John Baxter Taylor, Jr., was born November 3, 1882, in Washington, D.C., the son of Sarah Thomas and John Baxter Taylor. After his family moved to Philadelphia, Taylor attended Central High School, where he was captain of the track team. After high school, while at Brown Preparatory School, young Taylor was a member of a team celebrated for not losing a race and for capturing the one-mile intercollegiate relay championship of the Penn relay games.
Taylor's association with Penn began when he entered the Wharton School in September 1903. He withdrew from Wharton at the end of his second year and shortly thereafter, in October 1905, enrolled in the School of Veterinary Medicine, graduating from this three-year program in 1908.
During his student years at Penn, Taylor contributed significantly to Penn's athletic standing. As a member of Penn's 1903, 1904, 1905, 1907 and 1908 track teams, Taylor (along with Nathaniel J. Cartmell and Guy Hastings) made Penn once again the champions on the track and field. Taylor's stride measured 8 feet 6 inches, the longest of any runner yet known at that time. He was indisputedly the best quarter-miler in the college world, establishing the world's interscholastic record of 49.1 seconds for 440 yards in 1903 and setting a new record of 48.6 seconds for this event four years later. In 1907 he was also the indoor champion for 600 yards.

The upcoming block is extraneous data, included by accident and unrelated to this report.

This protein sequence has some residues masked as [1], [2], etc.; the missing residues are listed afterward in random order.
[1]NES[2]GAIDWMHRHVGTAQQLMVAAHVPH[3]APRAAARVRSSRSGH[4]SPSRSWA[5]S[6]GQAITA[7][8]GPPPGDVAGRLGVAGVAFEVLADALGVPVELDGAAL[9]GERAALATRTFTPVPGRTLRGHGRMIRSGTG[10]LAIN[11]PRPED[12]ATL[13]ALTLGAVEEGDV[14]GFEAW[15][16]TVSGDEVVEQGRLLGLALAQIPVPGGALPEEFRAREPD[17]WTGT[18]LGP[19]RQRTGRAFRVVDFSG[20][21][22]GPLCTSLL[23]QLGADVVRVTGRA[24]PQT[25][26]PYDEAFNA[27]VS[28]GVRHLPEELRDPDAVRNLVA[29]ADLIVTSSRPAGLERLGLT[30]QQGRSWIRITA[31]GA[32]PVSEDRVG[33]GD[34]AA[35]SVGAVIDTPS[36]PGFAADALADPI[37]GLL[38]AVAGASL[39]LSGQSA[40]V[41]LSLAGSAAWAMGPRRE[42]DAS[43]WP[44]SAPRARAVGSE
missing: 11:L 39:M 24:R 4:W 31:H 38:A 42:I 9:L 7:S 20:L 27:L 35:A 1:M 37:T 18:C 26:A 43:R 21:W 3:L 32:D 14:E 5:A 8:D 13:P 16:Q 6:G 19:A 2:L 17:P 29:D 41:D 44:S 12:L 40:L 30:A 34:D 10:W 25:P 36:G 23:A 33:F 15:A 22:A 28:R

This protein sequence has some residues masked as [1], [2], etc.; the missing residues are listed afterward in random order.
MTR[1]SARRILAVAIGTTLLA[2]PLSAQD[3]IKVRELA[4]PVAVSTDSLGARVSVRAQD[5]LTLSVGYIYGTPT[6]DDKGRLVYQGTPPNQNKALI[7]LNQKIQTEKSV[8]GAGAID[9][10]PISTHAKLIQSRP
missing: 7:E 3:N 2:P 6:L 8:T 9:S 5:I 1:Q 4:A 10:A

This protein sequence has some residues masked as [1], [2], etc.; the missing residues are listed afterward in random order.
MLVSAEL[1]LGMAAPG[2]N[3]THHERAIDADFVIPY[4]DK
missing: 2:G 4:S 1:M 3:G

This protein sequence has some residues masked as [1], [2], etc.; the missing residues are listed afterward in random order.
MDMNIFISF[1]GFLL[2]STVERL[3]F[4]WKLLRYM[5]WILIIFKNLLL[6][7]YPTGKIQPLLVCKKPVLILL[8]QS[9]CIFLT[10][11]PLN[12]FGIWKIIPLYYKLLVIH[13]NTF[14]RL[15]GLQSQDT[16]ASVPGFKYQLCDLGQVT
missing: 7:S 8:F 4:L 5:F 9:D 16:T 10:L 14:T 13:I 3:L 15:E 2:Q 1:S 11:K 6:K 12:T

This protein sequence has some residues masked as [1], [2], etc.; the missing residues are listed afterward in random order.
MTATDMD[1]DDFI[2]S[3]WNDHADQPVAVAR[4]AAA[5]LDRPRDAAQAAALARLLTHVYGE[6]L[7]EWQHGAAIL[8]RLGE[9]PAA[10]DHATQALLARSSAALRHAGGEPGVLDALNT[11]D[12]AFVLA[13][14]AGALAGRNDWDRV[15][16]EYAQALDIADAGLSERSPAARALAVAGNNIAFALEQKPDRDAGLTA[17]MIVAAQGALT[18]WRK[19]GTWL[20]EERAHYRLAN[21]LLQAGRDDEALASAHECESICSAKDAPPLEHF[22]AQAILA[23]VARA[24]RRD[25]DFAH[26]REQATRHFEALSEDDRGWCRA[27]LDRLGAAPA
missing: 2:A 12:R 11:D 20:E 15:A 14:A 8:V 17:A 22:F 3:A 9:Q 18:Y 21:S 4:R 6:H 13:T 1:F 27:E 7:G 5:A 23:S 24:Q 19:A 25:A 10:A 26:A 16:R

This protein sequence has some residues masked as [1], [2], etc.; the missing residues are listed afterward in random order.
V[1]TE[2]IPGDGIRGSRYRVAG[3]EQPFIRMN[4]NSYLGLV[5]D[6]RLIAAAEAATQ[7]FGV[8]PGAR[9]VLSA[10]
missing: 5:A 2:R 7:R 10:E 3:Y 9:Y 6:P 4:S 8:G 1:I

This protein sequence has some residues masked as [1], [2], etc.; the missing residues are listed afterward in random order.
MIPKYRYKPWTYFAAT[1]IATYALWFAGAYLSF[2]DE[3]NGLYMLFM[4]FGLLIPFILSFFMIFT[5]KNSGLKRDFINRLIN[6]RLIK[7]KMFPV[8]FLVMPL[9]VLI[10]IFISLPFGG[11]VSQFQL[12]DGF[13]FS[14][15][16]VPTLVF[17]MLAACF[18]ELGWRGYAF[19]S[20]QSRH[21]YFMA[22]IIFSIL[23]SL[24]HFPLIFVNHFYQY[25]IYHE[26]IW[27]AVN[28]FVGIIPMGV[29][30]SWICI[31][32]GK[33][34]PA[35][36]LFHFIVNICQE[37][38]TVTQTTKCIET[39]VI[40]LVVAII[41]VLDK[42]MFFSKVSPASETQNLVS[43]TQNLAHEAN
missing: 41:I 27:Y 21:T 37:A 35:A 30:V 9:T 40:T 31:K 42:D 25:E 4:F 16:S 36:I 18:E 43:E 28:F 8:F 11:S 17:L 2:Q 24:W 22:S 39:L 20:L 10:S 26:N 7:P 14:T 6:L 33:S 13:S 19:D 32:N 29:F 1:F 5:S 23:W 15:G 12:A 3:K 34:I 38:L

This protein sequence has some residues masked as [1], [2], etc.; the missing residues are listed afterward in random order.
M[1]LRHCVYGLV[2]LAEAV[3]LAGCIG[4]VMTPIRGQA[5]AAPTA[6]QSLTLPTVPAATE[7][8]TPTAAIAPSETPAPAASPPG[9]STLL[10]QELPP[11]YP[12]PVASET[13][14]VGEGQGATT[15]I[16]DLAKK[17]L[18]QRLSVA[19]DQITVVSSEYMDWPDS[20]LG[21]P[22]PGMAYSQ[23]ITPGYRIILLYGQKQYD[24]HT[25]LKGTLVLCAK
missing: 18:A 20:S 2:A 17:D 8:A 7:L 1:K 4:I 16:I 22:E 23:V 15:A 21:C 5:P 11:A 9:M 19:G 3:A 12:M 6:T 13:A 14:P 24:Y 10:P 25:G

Taylor was also gaining international fame--and Olympic gold. In the summer of 1904 he visited England and France, winning the majority of his races. When the Olympics were held in England in July1908, shortly after his graduation from Penn, Taylor had two chances for the gold. His first opportunity came when he participated in the 400 meter race, doing well even though he was ill at the time. Unfortunately, when the race was called because of a disputed foul, bitter controversy ensued between the Americans and British and the Americans boycotted the rerunning of this race. Despite this disappointment, Taylor did bring home the gold as a member of America's 1600 meter (one mile) relay team; he and his teammates fellow Penn grad Nathaniel J. Cartmell, W'08, Philadelphian Melvin Sheppard and William F. Hamilton set a world record in this race.
Two African-Americans had earned medals at the 1904 Olympic games in St. Louis--Joe Stadler (from Cleveland) had won a silver medal in the standing high jump and George Poage (from the University of Wisconsin) had won two bronze medals for the 200-meter and 400-meter hurdles. But Taylor, in 1908, became the first African-American to win Olympic gold.
John Baxter Taylor had only a few months in which to enjoy his successes as a
veterinary student and as an Olympian. He died of typhoid pneumonia on December
2, 1908. Thousands of his Penn teammates, alumni andstudents gathered for the
funeral at the Taylor family home at 3223 Woodland Avenue in West Philadelphia.
Well-known trainer Mike Murphey eulogized Taylor as "the nicest man he had
ever had to train; he never gave any bother, worked hard, and was always on time."